The Dunkertons website recommends this with a traditional ploughman’s lunch with a classic British cheddar or a hearty organic beef stew. I think a good sharp cheddar would make a particularly good pairing. 

Mayador Sidra Espumante 2017 and Japanese Fried Chicken

Abv: 5% SRP: $8

Region: Asturias, Spain

Bodegas Mayador is one of the oldest producers in the Asturian region. The family behind it has been making sidras since 1939 when Manuel Busto Amandi founded the company. Their orchards are located fairly close to the coast near the small town of Villaviciosa in the Asturias region of Spain. Fun fact: The name is taken from the term “Mayo,” a person smashes and crushes the apples with a wooden paddle before the juice is then fermented into cider.

This limited edition sparkling sidra is made from a blend of Asturian apples. It’s produced from their traditional Sidra Natural fermentation in chestnut barrels. It undergoes an unusually lengthy maturation process of 14 months. It’s medium-dry in style and has light effervescence.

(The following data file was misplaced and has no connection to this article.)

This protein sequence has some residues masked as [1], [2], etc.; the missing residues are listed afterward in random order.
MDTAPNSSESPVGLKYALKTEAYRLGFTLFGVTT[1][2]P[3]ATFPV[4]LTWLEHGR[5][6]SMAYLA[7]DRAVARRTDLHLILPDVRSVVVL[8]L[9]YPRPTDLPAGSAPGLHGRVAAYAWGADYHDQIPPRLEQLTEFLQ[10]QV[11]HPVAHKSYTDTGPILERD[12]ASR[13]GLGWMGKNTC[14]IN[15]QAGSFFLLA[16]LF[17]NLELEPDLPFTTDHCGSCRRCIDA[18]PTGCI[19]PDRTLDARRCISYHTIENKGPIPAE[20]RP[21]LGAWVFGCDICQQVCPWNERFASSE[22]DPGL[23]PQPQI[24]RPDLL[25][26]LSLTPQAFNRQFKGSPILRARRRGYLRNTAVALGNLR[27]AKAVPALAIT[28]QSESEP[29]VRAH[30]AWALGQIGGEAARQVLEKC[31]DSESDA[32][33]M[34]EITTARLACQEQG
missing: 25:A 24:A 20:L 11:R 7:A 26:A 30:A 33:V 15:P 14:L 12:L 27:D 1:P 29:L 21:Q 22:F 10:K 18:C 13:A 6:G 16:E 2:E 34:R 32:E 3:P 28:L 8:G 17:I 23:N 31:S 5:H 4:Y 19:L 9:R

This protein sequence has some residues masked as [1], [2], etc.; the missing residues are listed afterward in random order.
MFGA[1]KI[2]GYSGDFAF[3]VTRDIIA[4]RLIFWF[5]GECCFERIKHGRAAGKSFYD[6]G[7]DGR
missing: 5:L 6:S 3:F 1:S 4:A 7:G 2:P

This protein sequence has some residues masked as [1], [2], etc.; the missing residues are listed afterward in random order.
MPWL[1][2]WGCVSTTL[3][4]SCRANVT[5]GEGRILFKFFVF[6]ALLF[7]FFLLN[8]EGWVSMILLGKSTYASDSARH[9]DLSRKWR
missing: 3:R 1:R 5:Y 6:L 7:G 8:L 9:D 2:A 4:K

Tasting Notes: Bruised apples, vanilla, honey, hay, and a little funk on the nose. On the palate, a pleasant hint of chamomile joins the party. The fizz is subtle and delicate. 

Parings: We enjoyed this with Japanese-style fried chicken and it made for a really good match. I thought it worked particularly well with pieces flavored with Japanese curry, as the hints of funk played nicely off of the earthy curry.  

The tech sheet recommends this with regional pairings like salt cod in tortillas, large platters of steak, and pungent Spanish blue cheese. 

Daufresne Brut Cidre with a Fancy Ham and Cheese Painini